|All Middle East;|
|In 1617, Fatma Hatun, an ordinary Ottoman woman, agreed to pay the Venetian merchant Pavlo to save her son, a war captive imprisoned on Chios Island. Fatma Hatun’s ability to contact Pavlo reveals various crucial points related to contact, fluidity, and interdependence in 17th-century Galata, the main commercial and diplomatic district of the Ottoman capital Istanbul. This paper takes as its subject the lived experiences of Europeans and local Ottoman subjects with a specific emphasis on their sociocultural interactions at the ground level. As evidence, I utilize an extensive set of archival sources composed of legal court records, commercial records, consular reports, diplomatic correspondence, and personal writings.|
In tracing individual trajectories of Galata’s permanent and temporary residents, this paper combines micro- and macro-historical approaches. In doing so, it aims both to conduct an in-depth analysis of the interactions and networks within Galata and to connect this Mediterranean hub with world-historical processes of the seventeenth century. First, by utilizing a micro-historical perspective, it closely investigates the everyday lives of Galata’s heterogeneous inhabitants through evaluation of issues like network formations, marriage, illness, housing, and socialization at coffeehouses, public baths, brothels, and taverns. Second, it establishes linkages between larger processes, such as the changes in global trade and politics, and the local and regional dynamics of the Mediterranean hub of Istanbul. The combination of these two historical approaches provides a vivid picture that situates within a coherent narrative the social and cultural interactions between Europeans and local Ottomans subjects and the ways in which Galata’s local history intertwines regional and global histories.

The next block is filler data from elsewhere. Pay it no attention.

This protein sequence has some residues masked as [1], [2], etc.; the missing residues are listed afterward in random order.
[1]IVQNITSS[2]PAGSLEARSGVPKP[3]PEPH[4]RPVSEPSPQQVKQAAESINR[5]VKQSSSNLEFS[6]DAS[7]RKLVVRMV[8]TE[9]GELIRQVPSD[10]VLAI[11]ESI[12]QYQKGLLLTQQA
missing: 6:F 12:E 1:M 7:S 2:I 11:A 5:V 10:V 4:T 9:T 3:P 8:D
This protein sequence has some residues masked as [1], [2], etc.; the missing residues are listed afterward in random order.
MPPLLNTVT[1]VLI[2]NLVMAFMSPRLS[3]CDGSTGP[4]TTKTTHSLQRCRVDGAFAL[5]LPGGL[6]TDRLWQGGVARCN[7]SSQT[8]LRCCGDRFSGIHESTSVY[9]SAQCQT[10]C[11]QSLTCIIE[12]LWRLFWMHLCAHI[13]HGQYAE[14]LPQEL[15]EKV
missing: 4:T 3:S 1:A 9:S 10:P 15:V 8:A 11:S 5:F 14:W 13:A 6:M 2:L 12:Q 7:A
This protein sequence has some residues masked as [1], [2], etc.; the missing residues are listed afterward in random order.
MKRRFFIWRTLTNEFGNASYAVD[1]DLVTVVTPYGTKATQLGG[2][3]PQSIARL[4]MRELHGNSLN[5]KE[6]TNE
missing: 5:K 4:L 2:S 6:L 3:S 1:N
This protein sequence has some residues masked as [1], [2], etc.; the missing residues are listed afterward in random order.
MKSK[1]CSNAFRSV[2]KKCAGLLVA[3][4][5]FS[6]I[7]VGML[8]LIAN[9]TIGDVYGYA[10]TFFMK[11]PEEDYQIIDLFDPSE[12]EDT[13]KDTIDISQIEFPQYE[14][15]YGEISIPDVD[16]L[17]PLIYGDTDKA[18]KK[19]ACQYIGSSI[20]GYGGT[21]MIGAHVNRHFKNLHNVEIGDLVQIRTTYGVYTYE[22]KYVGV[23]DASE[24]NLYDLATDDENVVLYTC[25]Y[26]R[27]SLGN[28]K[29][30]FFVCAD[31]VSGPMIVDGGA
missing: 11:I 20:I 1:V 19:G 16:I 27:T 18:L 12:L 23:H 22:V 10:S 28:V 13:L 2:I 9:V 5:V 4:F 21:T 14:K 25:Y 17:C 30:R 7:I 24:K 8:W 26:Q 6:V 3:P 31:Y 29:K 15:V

Besides its epistemological objectives, this paper tackles several important historiographical questions through the case of Galata: whether and to what degree is a micro history of a dynamic and well-connected port-town meaningful?; what are the uses and limits of legal court records in writing micro-histories of early modern port-towns?; and how micro- and macro-historical processes can be tied together in a meaningful way within a single narrative? By seeking answers to these questions, I aim to contribute to the growing yet insufficient body of literature on micro and everyday histories of the Middle East. I argue that micro histories of early modern port-towns like Galata can help us understand early modern European-Middle Eastern interactions on their own terms without transferring modern habits of thought to its study.